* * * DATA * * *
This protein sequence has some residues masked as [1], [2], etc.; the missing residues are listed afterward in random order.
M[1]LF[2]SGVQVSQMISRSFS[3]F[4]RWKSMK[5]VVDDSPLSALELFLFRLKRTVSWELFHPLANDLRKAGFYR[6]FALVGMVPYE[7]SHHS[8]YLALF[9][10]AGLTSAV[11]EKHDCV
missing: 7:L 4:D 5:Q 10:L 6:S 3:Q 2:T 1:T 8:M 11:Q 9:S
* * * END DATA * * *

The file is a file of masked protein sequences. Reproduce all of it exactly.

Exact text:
This protein sequence has some residues masked as [1], [2], etc.; the missing residues are listed afterward in random order.
M[1]LF[2]SGVQVSQMISRSFS[3]F[4]RWKSMK[5]VVDDSPLSALELFLFRLKRTVSWELFHPLANDLRKAGFYR[6]FALVGMVPYE[7]SHHS[8]YLALF[9][10]AGLTSAV[11]EKHDCV
missing: 7:L 4:D 5:Q 10:L 6:S 3:Q 2:T 1:T 8:M 11:Q 9:S